20mph Limits Help the Invisibly Disabled Gain Social Equality

Not all disabilities are clearly visible. Drivers simply can’t tell if someone at a roadside has mental health, sight or hearing issues, or limited physical abilities. 20mph limits are the safe speed wherever people mix with motor traffic. 20mph upholds duty of care and rights in the Equalities Act.

At first sight it’s impossible to tell if someone has a mental health problem - anxiety, dementia, post traumatic stress or sleep disorder.  Yet sufferers are vulnerable and fearful.  Also the partially sighted, hearing impaired, those with a prosthetic leg, cancer, the elderly or pregnant women have protected characteristics not obvious at a distance from a driver’s seat behind a windscreen.  These factors would affect judgements, reaction times and lead to crossing roads slowly. You’re disabled under the Equality Act 2010[1] if you have a physical or mental impairment that has a ‘substantial’ and ‘long-term’ negative effect on normal daily activities.

Most of us are imperfect - either due to a health or sensory impairment or tiredness.  We make mistakes. Children can be impulsive. They don’t have the visual or physical mastery to cope with crossings where drivers go above 20mph until 12 years old. Vision scientists show mistakes in kids judging looming or approach speeds.

Yet, if drivers don’t allow for mistakes, it leads to casualties. Many are un-clustered and cannot be prevented by site specific engineering. Crashes happen from poor road judgements. Such casualties aren’t just bad luck because many are predictable and could be prevented if drivers went slower to give everyone time to react and avoid hazards.  Road users, traffic planners, vehicle designers and elected representatives making transport decisions must all assume that everyone is vulnerable.  If responsibility is shared, then the onus is on creating a safe system where errors aren’t fatal or life changing.  Health and Safety regulations apply this fail-safe concept widely.  On roads it is known as Vision Zero or “safe systems”, a policy adopted by Transport for London, Edinburgh, Liverpool, Brighton, Birmingham and Blackpool.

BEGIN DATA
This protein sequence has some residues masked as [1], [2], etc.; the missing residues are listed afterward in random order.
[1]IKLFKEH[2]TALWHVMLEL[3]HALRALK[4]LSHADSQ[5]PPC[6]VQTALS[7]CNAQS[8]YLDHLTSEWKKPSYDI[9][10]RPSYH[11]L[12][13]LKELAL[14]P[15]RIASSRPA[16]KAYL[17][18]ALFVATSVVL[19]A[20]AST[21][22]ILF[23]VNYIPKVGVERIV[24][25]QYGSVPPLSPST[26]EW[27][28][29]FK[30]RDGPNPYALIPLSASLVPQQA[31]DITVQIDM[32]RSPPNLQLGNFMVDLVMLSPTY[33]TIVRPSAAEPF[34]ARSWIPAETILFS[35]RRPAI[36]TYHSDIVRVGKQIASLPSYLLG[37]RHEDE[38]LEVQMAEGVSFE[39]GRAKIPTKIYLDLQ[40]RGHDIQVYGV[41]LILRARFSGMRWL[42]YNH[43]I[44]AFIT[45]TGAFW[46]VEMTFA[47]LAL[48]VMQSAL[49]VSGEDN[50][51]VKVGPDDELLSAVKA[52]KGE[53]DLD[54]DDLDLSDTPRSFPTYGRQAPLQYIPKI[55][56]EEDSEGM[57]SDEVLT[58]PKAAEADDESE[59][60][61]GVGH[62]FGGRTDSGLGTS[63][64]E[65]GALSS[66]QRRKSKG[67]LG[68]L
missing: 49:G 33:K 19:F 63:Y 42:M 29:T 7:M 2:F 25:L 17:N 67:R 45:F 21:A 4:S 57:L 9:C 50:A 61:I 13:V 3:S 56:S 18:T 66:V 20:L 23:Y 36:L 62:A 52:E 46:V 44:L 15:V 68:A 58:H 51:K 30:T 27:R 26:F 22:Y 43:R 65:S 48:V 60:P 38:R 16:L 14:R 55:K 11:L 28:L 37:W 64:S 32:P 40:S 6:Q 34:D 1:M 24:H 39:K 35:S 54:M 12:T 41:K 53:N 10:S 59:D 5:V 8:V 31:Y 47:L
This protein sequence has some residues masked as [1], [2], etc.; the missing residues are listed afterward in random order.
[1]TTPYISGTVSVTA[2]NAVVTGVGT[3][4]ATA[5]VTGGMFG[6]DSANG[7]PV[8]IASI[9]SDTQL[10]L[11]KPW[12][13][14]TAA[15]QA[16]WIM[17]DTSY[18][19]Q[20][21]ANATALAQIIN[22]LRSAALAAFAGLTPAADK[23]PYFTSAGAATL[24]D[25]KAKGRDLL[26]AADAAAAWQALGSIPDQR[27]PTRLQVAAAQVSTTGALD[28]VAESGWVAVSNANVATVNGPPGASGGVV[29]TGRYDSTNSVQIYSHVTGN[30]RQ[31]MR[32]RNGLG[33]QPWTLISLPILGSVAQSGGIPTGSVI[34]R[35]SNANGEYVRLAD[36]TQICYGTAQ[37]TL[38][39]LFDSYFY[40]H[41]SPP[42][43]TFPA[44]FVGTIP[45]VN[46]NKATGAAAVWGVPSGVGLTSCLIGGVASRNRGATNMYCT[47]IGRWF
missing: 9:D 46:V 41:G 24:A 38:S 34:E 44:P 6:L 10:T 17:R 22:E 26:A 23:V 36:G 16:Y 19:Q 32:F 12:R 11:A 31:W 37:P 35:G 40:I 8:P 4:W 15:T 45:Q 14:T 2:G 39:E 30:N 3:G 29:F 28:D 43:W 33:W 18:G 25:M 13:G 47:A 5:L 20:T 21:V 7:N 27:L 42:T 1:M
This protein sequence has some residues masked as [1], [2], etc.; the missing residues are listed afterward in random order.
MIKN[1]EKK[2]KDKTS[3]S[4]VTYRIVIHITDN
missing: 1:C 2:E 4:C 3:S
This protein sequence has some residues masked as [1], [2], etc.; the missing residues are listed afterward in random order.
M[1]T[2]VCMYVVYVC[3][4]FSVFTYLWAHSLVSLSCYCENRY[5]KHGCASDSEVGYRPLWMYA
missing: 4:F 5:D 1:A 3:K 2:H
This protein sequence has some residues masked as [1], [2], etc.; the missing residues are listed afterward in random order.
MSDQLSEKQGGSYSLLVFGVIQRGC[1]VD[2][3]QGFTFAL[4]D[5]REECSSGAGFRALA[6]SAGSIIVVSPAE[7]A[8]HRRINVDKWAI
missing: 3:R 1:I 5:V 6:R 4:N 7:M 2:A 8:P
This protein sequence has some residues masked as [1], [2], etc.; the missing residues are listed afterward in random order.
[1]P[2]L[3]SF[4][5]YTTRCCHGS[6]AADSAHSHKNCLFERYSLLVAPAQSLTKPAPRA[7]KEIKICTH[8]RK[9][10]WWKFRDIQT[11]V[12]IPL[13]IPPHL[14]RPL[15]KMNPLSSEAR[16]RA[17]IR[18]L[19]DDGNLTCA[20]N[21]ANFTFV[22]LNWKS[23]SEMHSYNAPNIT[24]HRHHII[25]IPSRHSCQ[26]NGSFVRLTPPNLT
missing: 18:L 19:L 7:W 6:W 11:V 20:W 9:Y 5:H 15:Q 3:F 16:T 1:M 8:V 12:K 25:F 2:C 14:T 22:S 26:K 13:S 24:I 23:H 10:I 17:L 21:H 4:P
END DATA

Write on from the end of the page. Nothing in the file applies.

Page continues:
Wide 20mph limits where people are is the top feature of a forgiving road environment – one which fully upholds the Equalities Act 2010 and Local Authority’s Duty of Care to public health.  Civilised speeds especially reduce risk to the vulnerable, disabled or those with protected characteristics. Vulnerable road users are non-motorised road users, such as pedestrians and cyclists as well as motor-cyclists and persons with disabilities or reduced mobility and orientation.

DfT national guidance says (#32)[2]

“Fear of traffic affects…quality of life… needs of vulnerable road users must be fully taken into account in order to further encourage these modes of travel and improve their safety.”

Rod King, Campaign Director of 20’s Plenty for Us said

“The Equalities Act enshrines in law that we must not discriminate against the vulnerable. On roads it’s best to assume that everyone is disabled as drivers can’t work out who is and who isn’t at distance.  If elected representatives are taking duty of care seriously, then wide area 20mph limits are essential in built up areas.  Fast traffic is scary. Speed becomes greed when it stops the vulnerable from being able to get around.”  


[1] https://www.gov.uk/guidance/equality-act-2010-guidance

[2] https://assets.publishing.service.gov.uk/government/uploads/system/uploads/attachment_data/file/63975/circular-01-2013.pdf

Open PDF

Be the first to comment

Please check your e-mail for a link to activate your account.